Welcome to iLeads Insurance Market Minute, where we bring you the latest, most relevant news regarding the insurance market. Last week you were reading Independent Insurance Agents Continue To Face “Headwinds” Due To Pandemic. This week we’re bringing you:
Demand for predictive analytics on the rise among insurers – WTW*
Demand for predictive analytics is on the rise as life insurers look for new ways to boost business performance and customer relations in a tight market, according to a new study from Willis Towers Watson.
A survey of European life insurers found that more than 80% of companies that already use predictive analytics reported a positive impact on their business – and none reported negative outcomes.
“In competitive markets, these techniques can provide insurers with a price advantage; in less competitive markets, they can lead to material cost savings,” Willis Towers Watson said. “With the help of predictive analytics, historical and real-time data can also be mined to anticipate industry trends and customer needs, enabling insurers to exceed customer expectations.”
Sixty-eight percent of insurers surveyed agreed that predictive analytics had a positive impact on increased sales and cross-selling, and 41% reported that predictive analytics helped reduce issue/underwriting expenses and claims costs.
However, the survey found that while some life insurers are making progress with their predictive analytics capabilities, most still had “significant challenges” – including several strategic capacity issues:
- 30% of respondents said that their analytics and/or actuarial teams lacked the capacity to accomplish their predictive analytics goals
- Many respondents cited data quality and reliability issues (58%) and infrastructure and data warehouse constraints (42%), with many in-house facilities strained by large volumes of data that require greater processing power
- 77% of respondents still use traditional environments (desktops, servers and mainframes) for analytics. One third are currently exploring cloud-based systems, which could allow greater flexibility, Willis Towers Watson said
U.S. tech firms can compensate gig-workers with equity under SEC proposal*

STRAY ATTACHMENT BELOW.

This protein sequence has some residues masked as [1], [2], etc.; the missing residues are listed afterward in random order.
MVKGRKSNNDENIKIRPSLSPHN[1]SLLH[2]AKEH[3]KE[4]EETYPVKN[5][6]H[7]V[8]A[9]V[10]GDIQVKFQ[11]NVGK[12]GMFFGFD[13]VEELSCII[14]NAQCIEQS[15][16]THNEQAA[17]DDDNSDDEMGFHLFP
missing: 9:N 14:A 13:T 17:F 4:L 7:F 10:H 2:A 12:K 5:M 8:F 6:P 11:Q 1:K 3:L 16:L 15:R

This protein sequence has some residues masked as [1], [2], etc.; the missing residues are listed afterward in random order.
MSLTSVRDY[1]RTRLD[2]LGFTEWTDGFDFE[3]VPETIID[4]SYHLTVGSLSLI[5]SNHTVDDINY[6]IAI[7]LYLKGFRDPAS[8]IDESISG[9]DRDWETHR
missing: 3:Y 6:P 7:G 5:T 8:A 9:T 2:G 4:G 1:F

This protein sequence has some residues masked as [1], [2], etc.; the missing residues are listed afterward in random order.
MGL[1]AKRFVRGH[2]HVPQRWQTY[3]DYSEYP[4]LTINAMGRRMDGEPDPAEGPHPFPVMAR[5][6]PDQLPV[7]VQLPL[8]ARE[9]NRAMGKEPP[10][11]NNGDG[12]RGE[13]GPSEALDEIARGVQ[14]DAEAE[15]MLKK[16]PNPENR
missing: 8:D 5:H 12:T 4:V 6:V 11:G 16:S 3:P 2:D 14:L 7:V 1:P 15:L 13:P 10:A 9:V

(Reuters) – The U.S. securities regulator on Tuesday proposed a pilot program to allow tech companies like Uber Technologies Inc. and Lyft Inc. to pay gig workers up to 15% of their annual compensation in equity rather than cash, a move it said was designed to reflect changes in the workforce.
The Securities and Exchange Commission said internet-based companies may have the same incentives to offer equity compensation to gig-workers as they do to employees. Until now, though, SEC rules have not allowed companies to pay gig workers in equity.
The proposal would not require an increase in pay, just create flexibility on whether to pay using cash or equity. It comes amid a fierce debate over the fast-growing gig economy, which labor activists complain exploits workers, depriving them of job security and traditional benefits like healthcare and paid vacations. The SEC’s Democratic commissioners said giving tech giants such flexibility would create an uneven playing field for other types of companies.
“Work relationships have evolved along with technology, and workers who participate in the gig economy have become increasingly important to the continued growth of the broader U.S. economy,” said SEC Chairman Jay Clayton in a statement.
The proposed temporary rules would allow gig workers to participate in the growth of the companies their efforts support, he added, capped at 15% of annual compensation or $75,000 in three years.
Arch Insurance launches terrorism insurance for SMEs*
Arch Insurance, the UK division of the Arch Capital Group, has reportedly introduced new terrorism insurance for small and medium-sized companies in the country.
This new offering is said to offer an ‘expansive’ range of coverage as standard and is available as both a standalone policy as well as an integrated component of an existing programme.
The coverage includes prevention of access, loss of attraction, specified and unspecified customers and suppliers, and full failure of utilities.
In addition, it is said to offer coverage for brand rehabilitation costs.
Arch UK regional division underwriting director Stuart Danskin was quoted as saying: “Recent incidents have shown how quickly the terrorism threat level can escalate and how difficult it can be to predict where and when businesses will be impacted.
“This has exposed shortfalls, with insureds often facing coverage gaps at the times when they need it most. Through our new product, we can provide our customers with relevant coverage that is flexible and adaptable to their specific requirements.”
Arch’s new terrorism insurance is also said to feature enhanced customization and offers tailored coverage for policyholders.
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